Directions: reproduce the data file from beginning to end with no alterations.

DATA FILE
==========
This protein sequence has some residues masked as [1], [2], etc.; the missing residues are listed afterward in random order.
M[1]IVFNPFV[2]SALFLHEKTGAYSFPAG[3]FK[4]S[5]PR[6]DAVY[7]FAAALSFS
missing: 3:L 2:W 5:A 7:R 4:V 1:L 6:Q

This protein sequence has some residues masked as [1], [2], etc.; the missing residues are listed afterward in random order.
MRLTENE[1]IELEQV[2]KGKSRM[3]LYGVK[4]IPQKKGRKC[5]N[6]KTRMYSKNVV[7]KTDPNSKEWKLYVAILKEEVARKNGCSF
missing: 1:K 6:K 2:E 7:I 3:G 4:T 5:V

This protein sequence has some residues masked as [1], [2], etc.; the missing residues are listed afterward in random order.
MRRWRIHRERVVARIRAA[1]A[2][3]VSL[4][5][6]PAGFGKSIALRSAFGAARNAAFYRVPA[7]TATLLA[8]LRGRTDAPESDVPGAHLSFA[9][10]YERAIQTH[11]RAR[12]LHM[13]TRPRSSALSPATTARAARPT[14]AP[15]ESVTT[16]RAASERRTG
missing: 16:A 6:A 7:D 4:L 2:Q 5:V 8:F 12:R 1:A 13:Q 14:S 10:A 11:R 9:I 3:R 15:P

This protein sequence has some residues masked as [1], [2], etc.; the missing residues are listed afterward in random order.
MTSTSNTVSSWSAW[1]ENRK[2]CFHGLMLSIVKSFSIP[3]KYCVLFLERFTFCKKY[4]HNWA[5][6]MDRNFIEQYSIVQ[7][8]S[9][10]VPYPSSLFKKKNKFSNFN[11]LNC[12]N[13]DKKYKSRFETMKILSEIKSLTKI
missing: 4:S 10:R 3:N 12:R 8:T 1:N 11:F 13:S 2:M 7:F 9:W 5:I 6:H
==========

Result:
This protein sequence has some residues masked as [1], [2], etc.; the missing residues are listed afterward in random order.
M[1]IVFNPFV[2]SALFLHEKTGAYSFPAG[3]FK[4]S[5]PR[6]DAVY[7]FAAALSFS
missing: 3:L 2:W 5:A 7:R 4:V 1:L 6:Q

This protein sequence has some residues masked as [1], [2], etc.; the missing residues are listed afterward in random order.
MRLTENE[1]IELEQV[2]KGKSRM[3]LYGVK[4]IPQKKGRKC[5]N[6]KTRMYSKNVV[7]KTDPNSKEWKLYVAILKEEVARKNGCSF
missing: 1:K 6:K 2:E 7:I 3:G 4:T 5:V

This protein sequence has some residues masked as [1], [2], etc.; the missing residues are listed afterward in random order.
MRRWRIHRERVVARIRAA[1]A[2][3]VSL[4][5][6]PAGFGKSIALRSAFGAARNAAFYRVPA[7]TATLLA[8]LRGRTDAPESDVPGAHLSFA[9][10]YERAIQTH[11]RAR[12]LHM[13]TRPRSSALSPATTARAARPT[14]AP[15]ESVTT[16]RAASERRTG
missing: 16:A 6:A 7:D 4:L 2:Q 5:V 8:F 12:R 1:A 13:Q 14:S 10:A 11:R 9:I 3:R 15:P

This protein sequence has some residues masked as [1], [2], etc.; the missing residues are listed afterward in random order.
MTSTSNTVSSWSAW[1]ENRK[2]CFHGLMLSIVKSFSIP[3]KYCVLFLERFTFCKKY[4]HNWA[5][6]MDRNFIEQYSIVQ[7][8]S[9][10]VPYPSSLFKKKNKFSNFN[11]LNC[12]N[13]DKKYKSRFETMKILSEIKSLTKI
missing: 4:S 10:R 3:N 12:R 8:T 1:N 11:F 13:S 2:M 7:F 9:W 5:I 6:H